Q. The father of an acquaintance of mine just died at 98 years of age, and I’m uneasy about what to write in a condolence note. Nobody lives forever. The man had dementia for years. Is there something I can say besides “I’m sorry” in this situation?
People are living much longer these days, and obituary pages are filled with notices for people who died in their nineties or even beyond. I just saw a notice for someone who died at 104. In this case, you probably don’t know what the acquaintance is going through or the details of the father-son relationship. It’s important not to project your own feelings. The person may be relieved an ordeal is over. He may have done his mourning a long time ago. On the other hand, he could be grieving a deep loss right now—maybe for the man the father was before dementia struck. Some of us feel bereft at losing even the shell of a person and a hand to hold—if the deceased nourished us with love and acceptance all our lives.
Because families are complicated, the safest thing to write when you aren’t close to the bereaved is: “I just heard about your father’s death. I send sincere condolences.” You can add after the first sentence, “I remember you talking about him” or “You mentioned him the last time we met,” if it’s true. Another option might be: “Please accept my condolences on the death of your father. You are in my thoughts.” Such words are quite enough. It’s when people write lengthy notes that they get into trouble—for example, making erroneous assumptions about how loving or attentive the mourner was during the deceased’s life. Not everyone behaves admirably.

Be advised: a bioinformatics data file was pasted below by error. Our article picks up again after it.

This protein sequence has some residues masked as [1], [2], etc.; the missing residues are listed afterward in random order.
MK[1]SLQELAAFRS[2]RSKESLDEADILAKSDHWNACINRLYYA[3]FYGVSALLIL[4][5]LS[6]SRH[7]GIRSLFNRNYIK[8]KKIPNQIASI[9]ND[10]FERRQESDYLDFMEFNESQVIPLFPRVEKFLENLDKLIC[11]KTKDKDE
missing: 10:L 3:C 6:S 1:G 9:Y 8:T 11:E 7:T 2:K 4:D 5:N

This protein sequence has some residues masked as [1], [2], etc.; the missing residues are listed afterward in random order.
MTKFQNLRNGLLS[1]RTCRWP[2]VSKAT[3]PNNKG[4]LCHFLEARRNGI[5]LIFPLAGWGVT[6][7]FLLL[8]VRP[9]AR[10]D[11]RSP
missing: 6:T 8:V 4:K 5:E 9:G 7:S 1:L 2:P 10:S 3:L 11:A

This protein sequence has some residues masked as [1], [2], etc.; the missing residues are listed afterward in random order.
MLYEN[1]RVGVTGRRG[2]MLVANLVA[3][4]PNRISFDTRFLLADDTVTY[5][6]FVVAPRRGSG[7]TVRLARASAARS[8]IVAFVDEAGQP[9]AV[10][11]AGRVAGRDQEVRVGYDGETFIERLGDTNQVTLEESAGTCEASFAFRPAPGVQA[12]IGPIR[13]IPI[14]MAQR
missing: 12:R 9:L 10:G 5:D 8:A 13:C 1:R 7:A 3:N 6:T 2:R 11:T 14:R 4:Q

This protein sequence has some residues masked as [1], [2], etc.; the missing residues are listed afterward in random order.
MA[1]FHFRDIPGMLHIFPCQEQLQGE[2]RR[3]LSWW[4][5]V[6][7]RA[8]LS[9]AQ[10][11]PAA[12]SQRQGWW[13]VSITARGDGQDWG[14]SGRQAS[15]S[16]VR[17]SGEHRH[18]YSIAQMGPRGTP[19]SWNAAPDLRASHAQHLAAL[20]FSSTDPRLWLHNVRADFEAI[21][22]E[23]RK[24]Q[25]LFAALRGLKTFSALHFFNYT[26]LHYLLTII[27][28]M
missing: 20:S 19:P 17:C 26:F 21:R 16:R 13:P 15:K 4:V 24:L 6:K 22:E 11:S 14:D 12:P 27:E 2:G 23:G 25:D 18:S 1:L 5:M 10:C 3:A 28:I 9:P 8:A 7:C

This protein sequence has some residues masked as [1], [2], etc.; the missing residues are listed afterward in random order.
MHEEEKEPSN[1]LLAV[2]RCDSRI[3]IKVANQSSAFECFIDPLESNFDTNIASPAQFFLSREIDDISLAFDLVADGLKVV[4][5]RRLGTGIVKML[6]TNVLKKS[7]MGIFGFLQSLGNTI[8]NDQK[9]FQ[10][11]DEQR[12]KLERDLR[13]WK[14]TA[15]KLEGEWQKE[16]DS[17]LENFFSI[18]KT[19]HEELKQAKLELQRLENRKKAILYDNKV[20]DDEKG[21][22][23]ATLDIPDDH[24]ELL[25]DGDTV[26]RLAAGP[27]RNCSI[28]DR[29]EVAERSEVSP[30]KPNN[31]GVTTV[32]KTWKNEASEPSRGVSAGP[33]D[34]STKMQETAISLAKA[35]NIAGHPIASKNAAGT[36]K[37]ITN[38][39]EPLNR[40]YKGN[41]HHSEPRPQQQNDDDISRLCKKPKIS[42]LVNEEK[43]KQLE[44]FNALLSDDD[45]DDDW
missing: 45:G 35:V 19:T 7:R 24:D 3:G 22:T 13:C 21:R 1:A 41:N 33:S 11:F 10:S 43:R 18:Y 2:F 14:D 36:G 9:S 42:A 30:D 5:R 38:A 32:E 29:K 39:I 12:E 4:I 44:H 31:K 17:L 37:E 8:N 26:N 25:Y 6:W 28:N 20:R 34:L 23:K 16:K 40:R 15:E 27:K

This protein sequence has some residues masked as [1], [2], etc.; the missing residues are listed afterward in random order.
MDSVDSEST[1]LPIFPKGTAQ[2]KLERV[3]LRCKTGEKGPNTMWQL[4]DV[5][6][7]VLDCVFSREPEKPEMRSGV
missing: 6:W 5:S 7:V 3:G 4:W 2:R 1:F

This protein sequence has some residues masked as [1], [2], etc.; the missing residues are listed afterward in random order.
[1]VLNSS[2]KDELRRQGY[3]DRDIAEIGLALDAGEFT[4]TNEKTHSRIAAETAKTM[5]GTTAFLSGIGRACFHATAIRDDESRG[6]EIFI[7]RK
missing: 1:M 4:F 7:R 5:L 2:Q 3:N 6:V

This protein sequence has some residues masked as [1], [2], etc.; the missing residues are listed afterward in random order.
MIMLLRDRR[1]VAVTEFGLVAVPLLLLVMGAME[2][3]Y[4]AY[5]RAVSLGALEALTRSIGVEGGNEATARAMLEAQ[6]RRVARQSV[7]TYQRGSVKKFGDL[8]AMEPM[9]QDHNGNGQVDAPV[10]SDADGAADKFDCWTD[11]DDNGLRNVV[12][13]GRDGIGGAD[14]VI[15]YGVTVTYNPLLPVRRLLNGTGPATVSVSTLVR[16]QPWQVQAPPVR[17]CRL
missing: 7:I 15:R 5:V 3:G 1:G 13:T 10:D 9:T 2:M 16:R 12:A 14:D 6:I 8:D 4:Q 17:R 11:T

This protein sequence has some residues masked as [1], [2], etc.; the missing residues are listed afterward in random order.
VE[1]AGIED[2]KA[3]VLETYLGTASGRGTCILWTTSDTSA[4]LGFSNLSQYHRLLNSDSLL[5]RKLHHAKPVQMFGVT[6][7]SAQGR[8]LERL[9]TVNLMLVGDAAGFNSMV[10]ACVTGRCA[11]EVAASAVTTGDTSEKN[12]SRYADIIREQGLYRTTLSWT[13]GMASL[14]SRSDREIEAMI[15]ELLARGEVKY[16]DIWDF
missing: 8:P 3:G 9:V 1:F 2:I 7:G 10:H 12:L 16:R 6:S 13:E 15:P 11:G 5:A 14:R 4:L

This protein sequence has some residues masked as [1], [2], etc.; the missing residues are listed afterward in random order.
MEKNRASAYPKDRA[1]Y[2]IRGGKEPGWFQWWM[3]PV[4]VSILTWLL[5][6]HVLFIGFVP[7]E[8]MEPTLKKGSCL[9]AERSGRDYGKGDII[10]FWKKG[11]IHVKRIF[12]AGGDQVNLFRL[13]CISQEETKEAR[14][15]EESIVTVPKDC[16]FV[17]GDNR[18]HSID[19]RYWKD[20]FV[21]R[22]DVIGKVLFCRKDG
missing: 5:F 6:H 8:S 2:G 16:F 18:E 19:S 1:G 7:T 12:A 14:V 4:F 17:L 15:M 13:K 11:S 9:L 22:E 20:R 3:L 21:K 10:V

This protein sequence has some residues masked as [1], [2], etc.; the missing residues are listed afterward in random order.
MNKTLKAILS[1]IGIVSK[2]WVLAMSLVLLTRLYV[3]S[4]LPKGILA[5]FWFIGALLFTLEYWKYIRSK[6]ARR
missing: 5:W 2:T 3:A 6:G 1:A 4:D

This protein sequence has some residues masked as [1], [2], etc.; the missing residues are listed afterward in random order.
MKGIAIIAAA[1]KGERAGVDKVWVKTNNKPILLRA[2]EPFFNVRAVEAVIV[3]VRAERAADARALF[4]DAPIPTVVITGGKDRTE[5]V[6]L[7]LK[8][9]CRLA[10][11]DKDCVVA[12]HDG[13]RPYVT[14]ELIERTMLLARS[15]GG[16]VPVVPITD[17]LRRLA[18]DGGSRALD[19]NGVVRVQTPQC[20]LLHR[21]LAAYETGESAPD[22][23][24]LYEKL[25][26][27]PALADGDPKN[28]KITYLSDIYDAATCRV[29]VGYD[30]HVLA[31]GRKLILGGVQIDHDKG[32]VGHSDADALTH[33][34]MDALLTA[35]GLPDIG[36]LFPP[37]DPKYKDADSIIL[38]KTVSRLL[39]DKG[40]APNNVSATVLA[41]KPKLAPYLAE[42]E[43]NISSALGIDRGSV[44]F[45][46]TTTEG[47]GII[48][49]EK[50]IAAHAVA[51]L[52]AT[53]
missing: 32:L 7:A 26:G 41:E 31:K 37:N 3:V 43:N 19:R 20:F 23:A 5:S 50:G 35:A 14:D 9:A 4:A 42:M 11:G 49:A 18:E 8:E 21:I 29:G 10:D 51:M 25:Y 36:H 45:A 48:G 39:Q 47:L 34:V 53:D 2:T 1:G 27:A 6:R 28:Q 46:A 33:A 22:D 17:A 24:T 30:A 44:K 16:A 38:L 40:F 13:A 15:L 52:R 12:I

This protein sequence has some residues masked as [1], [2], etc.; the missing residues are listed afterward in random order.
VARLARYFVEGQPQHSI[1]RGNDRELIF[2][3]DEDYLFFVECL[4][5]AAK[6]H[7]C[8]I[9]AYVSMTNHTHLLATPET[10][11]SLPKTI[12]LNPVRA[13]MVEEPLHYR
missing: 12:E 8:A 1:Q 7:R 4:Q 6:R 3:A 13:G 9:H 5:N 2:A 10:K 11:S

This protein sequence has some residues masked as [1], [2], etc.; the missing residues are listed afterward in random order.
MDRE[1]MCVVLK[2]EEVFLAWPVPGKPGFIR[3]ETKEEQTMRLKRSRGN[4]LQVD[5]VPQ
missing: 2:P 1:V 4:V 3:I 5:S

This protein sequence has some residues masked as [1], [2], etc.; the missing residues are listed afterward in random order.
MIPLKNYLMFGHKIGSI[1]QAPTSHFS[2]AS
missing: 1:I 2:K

Beware of platitudes, such as “He lived a very long life.” Those words actually minimize the loss and can enrage some bereaved who feel the deceased’s life could never be long enough. Missteps also occur because we tend to believe we should comfort the bereaved, which is usually not possible when we have only a casual relationship with the person. Naturally you want to say the right thing. In your situation, a good condolence note acknowledges the death and expresses sympathy—period. The more you write, the more likely you are to write something insensitive.
If you have a question for Florence, please email her at firstname.lastname@example.org.
Florence Isaacs is the author of several books on etiquette, including My Deepest Sympathies: Meaningful Sentiments for Condolence Notes a.... She writes two advice blogs for Legacy.com: Sincere Condolences and Widow in the World, a new blog for bereaved spouses and partners.
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